The Black Student Cultural Programming Board and University Programming Council hosted the Bite of Nite event yesterday afternoon at the old Howard Hall site.
Vendors from a variety of Athens restaurants offered their cuisines to bypassing students while DJ VikMrda supplied a mixture of music.
I wandered over to the site to peruse the food options available. At 5:38 p.m., I prepared to jaywalk across East Union Street when a new song began to blare over the loud speakers:
“I like big butts and I can not lie / You other brothers can’t deny / That when a girl walks in with an itty bitty waist / And a round thing in your face / You get sprung…”
The popular, raunchy rap song, which was mixed with “Time of My Life,” has been around for a number of years. Normally, I just roll my eyes at Sir Mix-A-Lot’s lyrical confession that many interpret to be a harmless, comical rap. But this time, I decided not to cross the street but rather retraced my steps back across College Green.
Two minutes later, I passed the Scripps Amphitheater, where yesterday’s Take Back the Night March & Rally began at 7:30 p.m. The annual event wraps up a week activities designed to make Ohio University students aware of sexual and domestic violence.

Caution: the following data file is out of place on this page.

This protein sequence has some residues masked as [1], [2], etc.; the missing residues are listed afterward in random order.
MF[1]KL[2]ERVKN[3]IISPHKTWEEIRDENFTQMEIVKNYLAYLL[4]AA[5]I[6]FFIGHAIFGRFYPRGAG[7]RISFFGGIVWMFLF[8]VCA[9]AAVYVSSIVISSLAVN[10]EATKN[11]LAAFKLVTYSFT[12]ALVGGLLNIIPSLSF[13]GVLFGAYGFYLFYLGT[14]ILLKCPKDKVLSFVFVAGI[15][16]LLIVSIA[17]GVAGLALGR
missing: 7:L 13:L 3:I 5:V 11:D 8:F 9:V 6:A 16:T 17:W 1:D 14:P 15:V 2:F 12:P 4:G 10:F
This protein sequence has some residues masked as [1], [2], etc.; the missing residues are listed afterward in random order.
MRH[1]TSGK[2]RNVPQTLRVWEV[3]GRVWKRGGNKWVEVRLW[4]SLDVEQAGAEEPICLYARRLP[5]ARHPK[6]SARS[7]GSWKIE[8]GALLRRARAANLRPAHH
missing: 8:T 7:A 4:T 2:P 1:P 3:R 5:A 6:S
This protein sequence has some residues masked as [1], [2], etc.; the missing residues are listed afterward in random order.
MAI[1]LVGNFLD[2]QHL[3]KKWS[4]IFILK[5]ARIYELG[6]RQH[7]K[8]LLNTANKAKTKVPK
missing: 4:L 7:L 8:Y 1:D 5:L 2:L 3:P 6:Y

A two-minute walk. A two-block distance. A two-hour time difference. Two shockingly contrasting messages.
At Bite of Nite, a song made light of viewing women as sex objects — while apparently having the time of their lives. At Take Back the Night, the community bonded together in solidarity to speak for the victims of sexual violence with the hope of dissuading future horrid crimes.
No one else at the Howard Hall site seemed to mind the song. Some of those people probably attended the rally, too.
BSCPB and UPC might not have chosen the playlist, but someone should have ensured there was no sexist music broadcast across College Green, where the music could clearly be heard from the Scripps Amphitheater.
Both organizations sponsor plenty of worthy events. This occurrence, though likely unintentional, is purely unacceptable.
As shown through far too many crime reports this school year, sexual assault and rape are serious problems on campus and the surrounding area. Students cannot wait for a close friend to be victimized before opening their eyes to the sickening problems that surround them.
A senseless rap song might not directly contribute to the objectification of women, but with the recent spree of sexual crimes, it’s not worth the risk.
Students throwing off-campus parties have the liberty to choose their selection of music, but an on-campus event sponsored by university-funded entities should exercise a greater level of scrutiny when planning a function.
The choice of “Baby Got Back” is especially unfortunate because of yesterday’s rally, but sexism is a problem every day of the year.
Choosing better music might seem insignificant, but the situation at hand is too grave not to give it a try.
Michael Stainbrook is a sophomore studying journalism and a sports staff writer for The Post. Did you back away from “Baby Got Back”? Email Michael at firstname.lastname@example.org.